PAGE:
Old School Writing Reading List

Tuesday is Twitterverse day and today I met William Chamberlain (@wmchamberlain) who tweeted about speed writing as a way to build creativity with his 6th grade students. I was suddenly back in my own language arts classroom in the late 80s and early 90s where I did similar kinds of activities as I tried to encourage the students to see themselves as writers. I decided to put together an old school reading list for the current generation. I know, in education, we are often encouraged to use more “up-to-date” sources but sometimes authority from the past can be a guide. Here are a few books that guided my practice all those years ago:

In the Middle: New Understandings About Writing, Reading, and Learning by Nancie Atwell: I read the original from 1987 and this book became the centerpiece of my middle school language arts curriculum. With a friendly, encouraging voice, she guided me through the radical act of putting the basal reader on the shelf and pulling out the battered paperbacks. Of putting aside the neat worksheets on sentence writing and letting the kids just write, sometimes even about anything they wanted. The updated version includes lessons learned from Atwell’s years as a teacher. It’s nice to know that she learned along with the rest of us: “I know my students and I will continue to learn and be changed. I am resigned—happily—to be always beginning for the rest of my life as a teacher.”

Writing: Teachers and Students at Work by Donald Graves: This wonderful book about reading and writing and teachers and students now has a 20th anniversary edition. Graves passed away two years ago but his ideas about how we can encourage reading and writing as lifelong skills live on in his work and the thousands of teachers like me who were inspired to open our classrooms to his enthusiasm. When I read the book, I pictured him hunkered down in a little chair, face close to an earnest young writer, discussing the work at hand. He made me want to talk to kids more and learn about their thinking.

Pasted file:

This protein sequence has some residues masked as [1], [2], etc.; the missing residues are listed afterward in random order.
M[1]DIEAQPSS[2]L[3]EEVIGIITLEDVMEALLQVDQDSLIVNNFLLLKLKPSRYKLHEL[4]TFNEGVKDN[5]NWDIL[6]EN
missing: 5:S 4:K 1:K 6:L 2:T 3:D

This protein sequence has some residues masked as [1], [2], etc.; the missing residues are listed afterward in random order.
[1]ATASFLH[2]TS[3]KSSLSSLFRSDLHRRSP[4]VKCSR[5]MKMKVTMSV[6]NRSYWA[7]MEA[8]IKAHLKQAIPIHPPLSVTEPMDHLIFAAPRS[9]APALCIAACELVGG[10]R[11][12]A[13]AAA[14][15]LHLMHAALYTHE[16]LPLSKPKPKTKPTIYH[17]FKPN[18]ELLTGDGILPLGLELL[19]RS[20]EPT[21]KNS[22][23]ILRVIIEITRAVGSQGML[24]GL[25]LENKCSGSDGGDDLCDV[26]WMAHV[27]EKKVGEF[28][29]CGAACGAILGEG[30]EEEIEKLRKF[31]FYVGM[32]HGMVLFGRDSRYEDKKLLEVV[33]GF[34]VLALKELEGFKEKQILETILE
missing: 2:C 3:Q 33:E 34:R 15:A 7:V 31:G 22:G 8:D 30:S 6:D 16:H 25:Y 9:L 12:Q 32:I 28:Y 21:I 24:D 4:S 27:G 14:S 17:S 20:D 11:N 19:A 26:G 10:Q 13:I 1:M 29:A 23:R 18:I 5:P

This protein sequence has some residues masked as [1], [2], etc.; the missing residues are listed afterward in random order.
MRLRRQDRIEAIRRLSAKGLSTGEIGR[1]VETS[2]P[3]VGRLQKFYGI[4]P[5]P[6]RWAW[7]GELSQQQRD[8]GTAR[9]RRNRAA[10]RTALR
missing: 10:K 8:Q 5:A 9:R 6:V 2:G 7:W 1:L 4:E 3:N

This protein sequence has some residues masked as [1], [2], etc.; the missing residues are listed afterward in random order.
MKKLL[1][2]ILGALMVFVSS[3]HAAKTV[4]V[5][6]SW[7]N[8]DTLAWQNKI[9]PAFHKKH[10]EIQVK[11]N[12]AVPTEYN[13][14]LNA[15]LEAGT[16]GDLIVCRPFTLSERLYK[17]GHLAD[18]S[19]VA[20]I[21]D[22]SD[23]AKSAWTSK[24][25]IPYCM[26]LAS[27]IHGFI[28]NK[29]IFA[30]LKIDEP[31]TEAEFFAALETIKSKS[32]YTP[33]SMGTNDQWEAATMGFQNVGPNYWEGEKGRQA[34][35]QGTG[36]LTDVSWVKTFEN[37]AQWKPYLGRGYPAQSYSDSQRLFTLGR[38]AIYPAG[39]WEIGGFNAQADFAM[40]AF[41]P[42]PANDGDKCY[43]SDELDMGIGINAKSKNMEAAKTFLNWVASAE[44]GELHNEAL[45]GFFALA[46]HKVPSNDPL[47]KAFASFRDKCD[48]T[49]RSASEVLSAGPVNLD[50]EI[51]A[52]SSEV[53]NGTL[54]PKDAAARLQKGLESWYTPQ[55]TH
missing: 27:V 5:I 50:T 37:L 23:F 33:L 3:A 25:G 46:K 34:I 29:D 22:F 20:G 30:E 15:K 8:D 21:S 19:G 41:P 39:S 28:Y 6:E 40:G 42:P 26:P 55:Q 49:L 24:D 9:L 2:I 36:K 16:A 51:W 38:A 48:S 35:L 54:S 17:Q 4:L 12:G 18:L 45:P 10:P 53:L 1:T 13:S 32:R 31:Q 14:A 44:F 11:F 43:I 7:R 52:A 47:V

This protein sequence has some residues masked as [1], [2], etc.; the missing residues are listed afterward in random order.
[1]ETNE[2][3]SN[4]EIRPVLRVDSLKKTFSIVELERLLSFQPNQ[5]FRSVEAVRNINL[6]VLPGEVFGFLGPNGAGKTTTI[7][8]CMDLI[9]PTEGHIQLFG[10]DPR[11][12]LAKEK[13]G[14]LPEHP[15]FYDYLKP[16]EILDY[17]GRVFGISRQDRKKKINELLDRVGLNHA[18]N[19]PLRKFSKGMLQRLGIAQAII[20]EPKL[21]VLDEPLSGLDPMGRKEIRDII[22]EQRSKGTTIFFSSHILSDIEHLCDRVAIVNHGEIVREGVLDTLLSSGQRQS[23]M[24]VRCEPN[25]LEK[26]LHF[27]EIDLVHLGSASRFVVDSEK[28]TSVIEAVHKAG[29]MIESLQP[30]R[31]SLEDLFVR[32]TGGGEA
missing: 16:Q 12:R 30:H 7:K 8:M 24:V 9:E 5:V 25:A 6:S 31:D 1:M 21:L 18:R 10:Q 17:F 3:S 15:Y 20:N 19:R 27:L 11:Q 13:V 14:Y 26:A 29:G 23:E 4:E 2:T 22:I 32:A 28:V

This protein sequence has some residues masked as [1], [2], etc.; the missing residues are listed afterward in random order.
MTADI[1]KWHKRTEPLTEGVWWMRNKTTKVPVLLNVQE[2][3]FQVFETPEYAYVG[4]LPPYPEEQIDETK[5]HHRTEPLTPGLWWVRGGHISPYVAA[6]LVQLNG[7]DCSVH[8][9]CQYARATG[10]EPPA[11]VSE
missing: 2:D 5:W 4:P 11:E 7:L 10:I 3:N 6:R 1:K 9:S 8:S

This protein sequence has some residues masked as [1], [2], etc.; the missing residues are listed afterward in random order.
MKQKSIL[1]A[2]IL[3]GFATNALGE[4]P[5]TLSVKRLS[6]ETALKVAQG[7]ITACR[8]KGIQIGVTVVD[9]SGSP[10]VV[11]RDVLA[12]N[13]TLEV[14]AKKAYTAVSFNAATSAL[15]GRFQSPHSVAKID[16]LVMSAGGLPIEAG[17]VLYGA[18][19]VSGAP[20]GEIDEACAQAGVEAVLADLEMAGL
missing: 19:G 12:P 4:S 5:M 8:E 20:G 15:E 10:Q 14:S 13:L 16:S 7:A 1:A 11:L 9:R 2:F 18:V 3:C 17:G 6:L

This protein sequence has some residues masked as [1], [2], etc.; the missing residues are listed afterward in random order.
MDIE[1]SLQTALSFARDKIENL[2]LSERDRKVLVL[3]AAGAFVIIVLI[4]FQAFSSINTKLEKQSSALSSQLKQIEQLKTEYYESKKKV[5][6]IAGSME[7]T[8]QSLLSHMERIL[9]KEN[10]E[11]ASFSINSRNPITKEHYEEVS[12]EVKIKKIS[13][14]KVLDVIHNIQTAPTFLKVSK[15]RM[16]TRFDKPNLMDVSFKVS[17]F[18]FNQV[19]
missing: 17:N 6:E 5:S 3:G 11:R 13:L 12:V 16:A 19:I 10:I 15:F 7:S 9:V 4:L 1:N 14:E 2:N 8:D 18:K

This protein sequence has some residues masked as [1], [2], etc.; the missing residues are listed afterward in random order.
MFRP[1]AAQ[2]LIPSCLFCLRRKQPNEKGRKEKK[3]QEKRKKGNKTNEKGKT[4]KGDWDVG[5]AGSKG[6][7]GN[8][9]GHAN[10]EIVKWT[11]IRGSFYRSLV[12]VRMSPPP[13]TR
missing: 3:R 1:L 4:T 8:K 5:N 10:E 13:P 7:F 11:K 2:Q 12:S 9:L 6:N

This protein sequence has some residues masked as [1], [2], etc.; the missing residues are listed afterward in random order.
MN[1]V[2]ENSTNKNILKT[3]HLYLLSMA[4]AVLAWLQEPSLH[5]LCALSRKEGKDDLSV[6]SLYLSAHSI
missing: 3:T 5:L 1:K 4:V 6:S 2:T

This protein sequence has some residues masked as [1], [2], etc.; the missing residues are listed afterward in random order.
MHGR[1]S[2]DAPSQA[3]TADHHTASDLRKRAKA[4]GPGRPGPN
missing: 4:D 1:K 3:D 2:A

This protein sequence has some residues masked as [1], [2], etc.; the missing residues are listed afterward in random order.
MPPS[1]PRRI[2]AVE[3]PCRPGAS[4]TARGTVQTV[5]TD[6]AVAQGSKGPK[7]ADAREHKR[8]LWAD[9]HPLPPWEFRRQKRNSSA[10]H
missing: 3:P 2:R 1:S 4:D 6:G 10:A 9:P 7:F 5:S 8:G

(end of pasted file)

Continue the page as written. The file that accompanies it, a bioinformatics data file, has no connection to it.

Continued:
The Art of Teaching Writing by Lucy McCormick Calkins: Another classic for the writing teacher. I think I gravitated to the focus on the “art” of writing in response to a more grammar-centered curriculum followed by some of my colleagues. Just as with Atwell and Graves, I found in Calkins a kindred spirit who saw the potential for making students more confident in themselves as human beings who could use language to express their greatest dreams and deepest concerns.

Writing Without Teachers by Peter Elbow: A manifesto for getting writing out of the hands of teachers altogether. Elbow advocates free writing as a major tool for heating up the creative juices and argues for writing groups where members share and critique work together. The original was published in 1978 and it seems to have the aura of that time: people breaking out of expected roles and looking for ways to express themselves more freely. This isn’t necessarily about teaching but his ideas can be beneficial for anyone who wants to include more writing in their lives.

It is a testament to the longevity of these writers that their books have come out in updated editions. With the exception of Donald Graves, the others are alive and well and still writing and thinking and sharing. I’m sorry that none of them seem to be blogging but in my search, I did discover that not everyone loves the idea of reading and writing workshops.

Finally, you should definitely see what Mr. Chamberlain is doing with his students…as busy as he is, it is great that he takes the time to use the web to show his students and their work. Right now, he is looking for funding for an after school ukelele class.

 

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